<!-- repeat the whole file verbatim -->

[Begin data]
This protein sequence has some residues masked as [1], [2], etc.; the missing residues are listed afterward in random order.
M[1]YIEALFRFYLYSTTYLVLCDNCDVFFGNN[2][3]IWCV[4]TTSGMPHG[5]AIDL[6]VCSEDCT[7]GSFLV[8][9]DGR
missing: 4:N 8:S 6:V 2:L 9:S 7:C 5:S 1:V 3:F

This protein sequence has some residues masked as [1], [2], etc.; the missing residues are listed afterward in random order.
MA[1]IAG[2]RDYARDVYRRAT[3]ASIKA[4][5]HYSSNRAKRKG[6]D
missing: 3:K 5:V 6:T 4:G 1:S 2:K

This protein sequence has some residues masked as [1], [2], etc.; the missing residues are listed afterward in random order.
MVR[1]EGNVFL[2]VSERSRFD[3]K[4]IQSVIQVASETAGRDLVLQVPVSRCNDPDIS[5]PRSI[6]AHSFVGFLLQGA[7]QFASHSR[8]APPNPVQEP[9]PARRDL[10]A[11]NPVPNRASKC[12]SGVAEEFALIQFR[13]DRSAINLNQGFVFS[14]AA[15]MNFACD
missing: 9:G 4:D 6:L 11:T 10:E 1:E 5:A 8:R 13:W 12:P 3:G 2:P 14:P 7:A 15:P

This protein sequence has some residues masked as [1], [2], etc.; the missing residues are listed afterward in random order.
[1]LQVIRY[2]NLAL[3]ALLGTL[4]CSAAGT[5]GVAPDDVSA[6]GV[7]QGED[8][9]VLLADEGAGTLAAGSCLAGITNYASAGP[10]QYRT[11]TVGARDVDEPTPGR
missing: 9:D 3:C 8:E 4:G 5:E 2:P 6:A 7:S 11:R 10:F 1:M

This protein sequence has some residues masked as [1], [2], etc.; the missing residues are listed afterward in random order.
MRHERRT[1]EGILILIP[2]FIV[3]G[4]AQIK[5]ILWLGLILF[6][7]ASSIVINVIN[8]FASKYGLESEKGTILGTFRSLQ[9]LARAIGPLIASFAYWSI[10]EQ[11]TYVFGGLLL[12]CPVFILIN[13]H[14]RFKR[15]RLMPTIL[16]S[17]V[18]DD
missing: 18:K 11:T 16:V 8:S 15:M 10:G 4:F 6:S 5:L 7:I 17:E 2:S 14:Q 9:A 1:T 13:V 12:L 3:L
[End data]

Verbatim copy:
This protein sequence has some residues masked as [1], [2], etc.; the missing residues are listed afterward in random order.
M[1]YIEALFRFYLYSTTYLVLCDNCDVFFGNN[2][3]IWCV[4]TTSGMPHG[5]AIDL[6]VCSEDCT[7]GSFLV[8][9]DGR
missing: 4:N 8:S 6:V 2:L 9:S 7:C 5:S 1:V 3:F

This protein sequence has some residues masked as [1], [2], etc.; the missing residues are listed afterward in random order.
MA[1]IAG[2]RDYARDVYRRAT[3]ASIKA[4][5]HYSSNRAKRKG[6]D
missing: 3:K 5:V 6:T 4:G 1:S 2:K

This protein sequence has some residues masked as [1], [2], etc.; the missing residues are listed afterward in random order.
MVR[1]EGNVFL[2]VSERSRFD[3]K[4]IQSVIQVASETAGRDLVLQVPVSRCNDPDIS[5]PRSI[6]AHSFVGFLLQGA[7]QFASHSR[8]APPNPVQEP[9]PARRDL[10]A[11]NPVPNRASKC[12]SGVAEEFALIQFR[13]DRSAINLNQGFVFS[14]AA[15]MNFACD
missing: 9:G 4:D 6:L 11:T 10:E 1:E 5:A 8:R 13:W 12:P 3:G 2:P 14:P 7:A 15:P

This protein sequence has some residues masked as [1], [2], etc.; the missing residues are listed afterward in random order.
[1]LQVIRY[2]NLAL[3]ALLGTL[4]CSAAGT[5]GVAPDDVSA[6]GV[7]QGED[8][9]VLLADEGAGTLAAGSCLAGITNYASAGP[10]QYRT[11]TVGARDVDEPTPGR
missing: 9:D 3:C 8:E 4:G 5:E 2:P 6:A 7:S 11:R 10:F 1:M

This protein sequence has some residues masked as [1], [2], etc.; the missing residues are listed afterward in random order.
MRHERRT[1]EGILILIP[2]FIV[3]G[4]AQIK[5]ILWLGLILF[6][7]ASSIVINVIN[8]FASKYGLESEKGTILGTFRSLQ[9]LARAIGPLIASFAYWSI[10]EQ[11]TYVFGGLLL[12]CPVFILIN[13]H[14]RFKR[15]RLMPTIL[16]S[17]V[18]DD
missing: 18:K 11:T 16:V 8:S 15:M 10:G 4:F 6:S 5:L 7:I 17:E 2:S 14:Q 9:A 1:T 13:V 12:L 3:L